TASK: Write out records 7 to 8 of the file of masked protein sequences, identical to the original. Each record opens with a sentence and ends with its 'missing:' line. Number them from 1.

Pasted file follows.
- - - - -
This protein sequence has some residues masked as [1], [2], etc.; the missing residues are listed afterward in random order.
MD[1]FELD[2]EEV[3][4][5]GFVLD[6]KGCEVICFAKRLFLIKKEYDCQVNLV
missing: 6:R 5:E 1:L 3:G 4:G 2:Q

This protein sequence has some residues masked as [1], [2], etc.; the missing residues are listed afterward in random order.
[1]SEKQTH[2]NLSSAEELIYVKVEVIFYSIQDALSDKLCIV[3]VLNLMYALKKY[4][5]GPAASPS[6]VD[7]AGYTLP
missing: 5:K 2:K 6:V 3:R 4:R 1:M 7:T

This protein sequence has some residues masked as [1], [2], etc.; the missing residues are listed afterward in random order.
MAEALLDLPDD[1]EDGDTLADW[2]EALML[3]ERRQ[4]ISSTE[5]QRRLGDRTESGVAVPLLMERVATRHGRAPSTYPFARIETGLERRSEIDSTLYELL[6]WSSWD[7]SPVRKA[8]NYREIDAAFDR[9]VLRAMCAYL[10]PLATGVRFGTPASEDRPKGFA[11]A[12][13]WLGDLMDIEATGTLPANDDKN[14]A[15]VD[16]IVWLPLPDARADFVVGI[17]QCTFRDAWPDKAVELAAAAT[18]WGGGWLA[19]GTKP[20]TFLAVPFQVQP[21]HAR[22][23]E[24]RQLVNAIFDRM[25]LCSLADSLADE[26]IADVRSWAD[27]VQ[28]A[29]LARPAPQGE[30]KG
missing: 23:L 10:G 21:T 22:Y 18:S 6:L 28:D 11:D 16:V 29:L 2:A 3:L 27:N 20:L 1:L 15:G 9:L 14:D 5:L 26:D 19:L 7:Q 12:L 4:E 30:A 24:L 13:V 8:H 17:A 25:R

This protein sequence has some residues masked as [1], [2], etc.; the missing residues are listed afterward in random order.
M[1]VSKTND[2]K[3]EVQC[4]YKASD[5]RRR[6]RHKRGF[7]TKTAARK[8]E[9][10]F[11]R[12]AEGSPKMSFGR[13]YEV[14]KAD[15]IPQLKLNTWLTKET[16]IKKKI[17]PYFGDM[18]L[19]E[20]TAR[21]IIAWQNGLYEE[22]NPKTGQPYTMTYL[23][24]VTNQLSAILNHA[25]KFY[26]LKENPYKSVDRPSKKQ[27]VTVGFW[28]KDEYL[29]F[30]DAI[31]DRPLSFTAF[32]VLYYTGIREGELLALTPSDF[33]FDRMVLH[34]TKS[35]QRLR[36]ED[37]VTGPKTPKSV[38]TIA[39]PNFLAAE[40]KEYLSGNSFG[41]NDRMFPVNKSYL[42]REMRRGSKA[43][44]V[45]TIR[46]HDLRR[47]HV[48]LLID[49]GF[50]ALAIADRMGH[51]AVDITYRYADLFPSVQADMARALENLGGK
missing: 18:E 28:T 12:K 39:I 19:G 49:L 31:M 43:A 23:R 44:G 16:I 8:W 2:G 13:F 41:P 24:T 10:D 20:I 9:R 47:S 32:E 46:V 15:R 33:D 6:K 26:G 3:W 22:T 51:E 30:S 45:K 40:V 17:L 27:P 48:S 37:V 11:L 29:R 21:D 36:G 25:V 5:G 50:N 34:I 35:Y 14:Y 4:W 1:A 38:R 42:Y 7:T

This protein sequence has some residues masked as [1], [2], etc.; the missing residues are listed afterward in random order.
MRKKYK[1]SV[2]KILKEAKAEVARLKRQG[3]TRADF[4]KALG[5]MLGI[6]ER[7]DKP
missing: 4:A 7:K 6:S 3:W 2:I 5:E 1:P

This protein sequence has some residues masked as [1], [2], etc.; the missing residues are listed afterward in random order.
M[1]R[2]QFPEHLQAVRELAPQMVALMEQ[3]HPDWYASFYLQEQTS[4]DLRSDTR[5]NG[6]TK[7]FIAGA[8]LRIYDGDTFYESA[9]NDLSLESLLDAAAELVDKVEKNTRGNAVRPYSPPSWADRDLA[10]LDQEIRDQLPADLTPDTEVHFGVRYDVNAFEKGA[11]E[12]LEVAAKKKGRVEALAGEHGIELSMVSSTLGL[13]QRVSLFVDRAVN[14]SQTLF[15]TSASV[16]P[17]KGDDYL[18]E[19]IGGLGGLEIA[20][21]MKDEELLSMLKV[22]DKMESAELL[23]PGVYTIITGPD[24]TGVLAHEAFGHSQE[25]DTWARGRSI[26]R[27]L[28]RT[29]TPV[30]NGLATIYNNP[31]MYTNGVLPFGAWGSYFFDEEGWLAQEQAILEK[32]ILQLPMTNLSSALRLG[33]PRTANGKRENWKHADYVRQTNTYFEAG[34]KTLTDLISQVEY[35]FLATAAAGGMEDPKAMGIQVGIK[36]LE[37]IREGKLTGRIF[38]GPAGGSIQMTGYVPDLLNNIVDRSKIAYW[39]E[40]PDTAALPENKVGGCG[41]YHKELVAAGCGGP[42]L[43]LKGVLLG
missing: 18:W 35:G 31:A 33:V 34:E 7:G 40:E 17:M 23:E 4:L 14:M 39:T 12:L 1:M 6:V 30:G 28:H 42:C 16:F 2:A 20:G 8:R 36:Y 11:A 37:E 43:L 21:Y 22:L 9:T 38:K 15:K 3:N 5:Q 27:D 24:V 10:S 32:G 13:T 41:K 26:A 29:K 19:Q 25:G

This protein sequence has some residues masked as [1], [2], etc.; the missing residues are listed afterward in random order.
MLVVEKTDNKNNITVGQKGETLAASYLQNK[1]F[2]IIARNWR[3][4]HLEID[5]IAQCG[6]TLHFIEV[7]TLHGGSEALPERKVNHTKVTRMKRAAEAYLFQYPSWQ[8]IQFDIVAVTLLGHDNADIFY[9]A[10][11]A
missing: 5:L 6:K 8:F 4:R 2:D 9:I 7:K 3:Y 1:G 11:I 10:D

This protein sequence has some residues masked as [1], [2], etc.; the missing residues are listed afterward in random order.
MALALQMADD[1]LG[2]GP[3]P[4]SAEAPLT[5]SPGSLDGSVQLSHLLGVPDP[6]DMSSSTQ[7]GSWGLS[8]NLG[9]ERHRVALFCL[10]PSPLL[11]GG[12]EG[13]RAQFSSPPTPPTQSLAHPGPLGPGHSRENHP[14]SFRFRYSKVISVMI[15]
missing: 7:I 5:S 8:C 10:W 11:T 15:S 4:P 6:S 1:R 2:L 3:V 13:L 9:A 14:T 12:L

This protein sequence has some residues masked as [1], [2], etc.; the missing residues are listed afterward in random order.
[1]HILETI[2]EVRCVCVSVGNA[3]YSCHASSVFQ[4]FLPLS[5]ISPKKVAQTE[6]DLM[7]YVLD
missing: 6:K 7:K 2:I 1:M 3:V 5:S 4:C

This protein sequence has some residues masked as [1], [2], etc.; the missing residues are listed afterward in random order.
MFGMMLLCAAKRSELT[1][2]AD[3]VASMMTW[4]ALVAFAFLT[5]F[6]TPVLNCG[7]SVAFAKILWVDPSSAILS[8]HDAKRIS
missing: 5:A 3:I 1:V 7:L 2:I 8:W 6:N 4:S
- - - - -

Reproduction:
This protein sequence has some residues masked as [1], [2], etc.; the missing residues are listed afterward in random order.
MLVVEKTDNKNNITVGQKGETLAASYLQNK[1]F[2]IIARNWR[3][4]HLEID[5]IAQCG[6]TLHFIEV[7]TLHGGSEALPERKVNHTKVTRMKRAAEAYLFQYPSWQ[8]IQFDIVAVTLLGHDNADIFY[9]A[10][11]A
missing: 5:L 6:K 8:F 4:R 2:D 9:I 7:K 3:Y 1:G 11:I 10:D

This protein sequence has some residues masked as [1], [2], etc.; the missing residues are listed afterward in random order.
MALALQMADD[1]LG[2]GP[3]P[4]SAEAPLT[5]SPGSLDGSVQLSHLLGVPDP[6]DMSSSTQ[7]GSWGLS[8]NLG[9]ERHRVALFCL[10]PSPLL[11]GG[12]EG[13]RAQFSSPPTPPTQSLAHPGPLGPGHSRENHP[14]SFRFRYSKVISVMI[15]
missing: 7:I 5:S 8:C 10:W 11:T 15:S 4:P 6:S 1:R 2:L 3:V 13:L 9:A 14:T 12:L